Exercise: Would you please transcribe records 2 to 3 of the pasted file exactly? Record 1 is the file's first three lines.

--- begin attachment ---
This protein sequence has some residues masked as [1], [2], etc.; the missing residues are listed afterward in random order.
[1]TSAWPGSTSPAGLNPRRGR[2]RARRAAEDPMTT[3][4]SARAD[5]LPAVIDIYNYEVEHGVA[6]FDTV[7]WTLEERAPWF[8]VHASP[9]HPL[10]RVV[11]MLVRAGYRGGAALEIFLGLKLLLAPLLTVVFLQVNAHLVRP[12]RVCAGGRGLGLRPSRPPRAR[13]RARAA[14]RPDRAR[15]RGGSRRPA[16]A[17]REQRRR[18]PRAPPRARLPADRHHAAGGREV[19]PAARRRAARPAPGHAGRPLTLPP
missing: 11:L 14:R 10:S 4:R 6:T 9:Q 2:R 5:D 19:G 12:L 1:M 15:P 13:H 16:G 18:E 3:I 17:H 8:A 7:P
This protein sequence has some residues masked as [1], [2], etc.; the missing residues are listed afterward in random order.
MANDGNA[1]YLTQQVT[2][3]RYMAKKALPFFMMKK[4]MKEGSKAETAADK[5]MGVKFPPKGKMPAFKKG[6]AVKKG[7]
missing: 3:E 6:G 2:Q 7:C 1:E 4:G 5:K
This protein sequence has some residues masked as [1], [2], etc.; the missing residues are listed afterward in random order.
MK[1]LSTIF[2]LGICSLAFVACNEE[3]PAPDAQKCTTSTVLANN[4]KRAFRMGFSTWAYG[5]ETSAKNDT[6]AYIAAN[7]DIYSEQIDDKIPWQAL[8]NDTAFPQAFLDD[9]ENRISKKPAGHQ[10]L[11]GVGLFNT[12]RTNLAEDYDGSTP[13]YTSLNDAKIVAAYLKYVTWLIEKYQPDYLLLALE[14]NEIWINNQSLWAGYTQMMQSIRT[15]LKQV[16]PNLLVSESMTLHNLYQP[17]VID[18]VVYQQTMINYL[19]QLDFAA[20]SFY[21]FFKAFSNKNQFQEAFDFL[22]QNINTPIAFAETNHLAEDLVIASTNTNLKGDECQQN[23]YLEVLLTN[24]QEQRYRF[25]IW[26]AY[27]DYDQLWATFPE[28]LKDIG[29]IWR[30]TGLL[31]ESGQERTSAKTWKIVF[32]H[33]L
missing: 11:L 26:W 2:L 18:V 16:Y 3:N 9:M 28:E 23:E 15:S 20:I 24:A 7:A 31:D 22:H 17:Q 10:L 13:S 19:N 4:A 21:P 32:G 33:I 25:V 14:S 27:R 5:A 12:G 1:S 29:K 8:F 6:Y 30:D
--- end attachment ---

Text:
This protein sequence has some residues masked as [1], [2], etc.; the missing residues are listed afterward in random order.
MANDGNA[1]YLTQQVT[2][3]RYMAKKALPFFMMKK[4]MKEGSKAETAADK[5]MGVKFPPKGKMPAFKKG[6]AVKKG[7]
missing: 3:E 6:G 2:Q 7:C 1:E 4:G 5:K
This protein sequence has some residues masked as [1], [2], etc.; the missing residues are listed afterward in random order.
MK[1]LSTIF[2]LGICSLAFVACNEE[3]PAPDAQKCTTSTVLANN[4]KRAFRMGFSTWAYG[5]ETSAKNDT[6]AYIAAN[7]DIYSEQIDDKIPWQAL[8]NDTAFPQAFLDD[9]ENRISKKPAGHQ[10]L[11]GVGLFNT[12]RTNLAEDYDGSTP[13]YTSLNDAKIVAAYLKYVTWLIEKYQPDYLLLALE[14]NEIWINNQSLWAGYTQMMQSIRT[15]LKQV[16]PNLLVSESMTLHNLYQP[17]VID[18]VVYQQTMINYL[19]QLDFAA[20]SFY[21]FFKAFSNKNQFQEAFDFL[22]QNINTPIAFAETNHLAEDLVIASTNTNLKGDECQQN[23]YLEVLLTN[24]QEQRYRF[25]IW[26]AY[27]DYDQLWATFPE[28]LKDIG[29]IWR[30]TGLL[31]ESGQERTSAKTWKIVF[32]H[33]L
missing: 11:L 26:W 2:L 18:V 16:Y 3:N 9:M 28:E 23:E 15:S 20:I 24:A 7:A 31:D 22:H 17:Q 10:L 13:S 19:N 4:A 21:P 32:G 33:I 25:V 14:S 27:R 5:A 12:G 1:S 29:K 8:F 6:Y 30:D